* File Download *
This is a panel from Con-Jour 2010 about world building in science fiction.
Promo – The Boom Effect Auction! We have an item up for bid, so please come visit!
Interesting arguments about whether or not a person would die from pathogens on another planet.
One thing I was left still wanting to know is how much research I need to do while creating the topography and geology of my world. I ran across one website that listed so much detail about wind patterns and how vegetation and climate are affected, that I’m a little overwhelmed. Anyone find a way to create a map without taking a course in geology/meterology?
Tim, for one, I think you only need to work on those things if they are an actual part of your story. If the weather or the landscope doesn’t factor in, then why bother? But if it does, then only research it insofar as you need it. If you’re story is about one particular place and it’s rainy, then limit would you do to just that. If you need more, then research more.
As for making a map, I think the best thing you can do is take a look at a map of our own world, look for those aspects of it that interest you, and figure out WHY they interest you. Look at how topology mirrors or guides rivers, look at how one continent’s shape fits another, and see how an ocean’s currant shapes the coast. Use what you know to make what you don’t.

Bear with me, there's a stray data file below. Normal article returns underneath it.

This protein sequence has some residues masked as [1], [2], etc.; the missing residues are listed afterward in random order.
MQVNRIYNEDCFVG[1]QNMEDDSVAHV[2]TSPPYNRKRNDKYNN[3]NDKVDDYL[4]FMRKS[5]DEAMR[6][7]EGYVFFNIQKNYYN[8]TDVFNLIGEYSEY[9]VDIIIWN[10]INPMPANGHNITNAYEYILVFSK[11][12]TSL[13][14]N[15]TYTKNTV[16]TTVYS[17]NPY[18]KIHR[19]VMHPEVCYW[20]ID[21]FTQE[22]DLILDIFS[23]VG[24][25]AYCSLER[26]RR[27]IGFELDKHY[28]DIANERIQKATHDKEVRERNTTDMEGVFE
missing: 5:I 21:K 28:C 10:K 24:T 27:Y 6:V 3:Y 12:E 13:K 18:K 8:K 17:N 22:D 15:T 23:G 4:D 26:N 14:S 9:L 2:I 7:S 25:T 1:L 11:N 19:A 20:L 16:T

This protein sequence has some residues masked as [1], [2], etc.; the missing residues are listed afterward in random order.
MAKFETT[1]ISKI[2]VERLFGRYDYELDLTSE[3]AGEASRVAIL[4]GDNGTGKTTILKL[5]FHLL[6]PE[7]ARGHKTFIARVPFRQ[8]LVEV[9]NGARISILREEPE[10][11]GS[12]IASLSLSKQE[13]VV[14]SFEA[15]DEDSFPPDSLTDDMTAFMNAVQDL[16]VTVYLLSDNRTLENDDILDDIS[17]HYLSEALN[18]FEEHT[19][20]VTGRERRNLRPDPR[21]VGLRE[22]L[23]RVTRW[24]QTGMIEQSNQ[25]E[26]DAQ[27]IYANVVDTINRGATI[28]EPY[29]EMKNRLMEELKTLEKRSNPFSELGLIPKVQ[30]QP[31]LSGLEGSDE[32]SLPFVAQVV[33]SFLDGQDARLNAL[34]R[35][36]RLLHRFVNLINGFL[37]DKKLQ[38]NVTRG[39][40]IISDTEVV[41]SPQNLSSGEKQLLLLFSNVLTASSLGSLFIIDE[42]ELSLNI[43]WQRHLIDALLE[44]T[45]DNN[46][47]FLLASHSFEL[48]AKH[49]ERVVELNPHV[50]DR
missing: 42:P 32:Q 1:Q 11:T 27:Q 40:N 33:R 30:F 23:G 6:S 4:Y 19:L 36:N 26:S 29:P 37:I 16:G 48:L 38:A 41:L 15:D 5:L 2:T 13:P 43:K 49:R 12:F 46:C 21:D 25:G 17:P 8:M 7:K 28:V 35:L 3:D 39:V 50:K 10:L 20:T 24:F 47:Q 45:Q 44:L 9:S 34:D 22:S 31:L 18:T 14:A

Please, please, please for the love of god
could you maybe hint to any panelists before any recordings that
when they chew gum, or throat drops or whatever,
1. Not do it at all
2. Not do it into the mic all through other people’s speaking.
Is it not noticeable to the audience? It certainly carries through headphones.
Same goes for tapping pens on the table next to a mic, or onto a mic, or whatever.
I know it’s kinda out of your control, maybe, but I just realized
that I’ve never heard this kind of thing in any of the other podcasts or panel
talks I listen to. Perhaps participants are usually warned about this? Or
just know better from experience. And I suddenly gain an appreciation for the lack of distraction in other panel talks.
I certainly sympathize as a chronic fidgeter and throat-drop-a-holic! But I do refrain from such things when I give presentations, talk on the phone, and the like. What’s the deal?
I’d love to listen more panels but I can’t handle what sounds like someone chewing a cough drop into both of my ears.
Hopefully that wasn’t an issue in the other recordings. I’ll also be vigilant for it when I record panels in the future. Good call/
Mail (will not be published)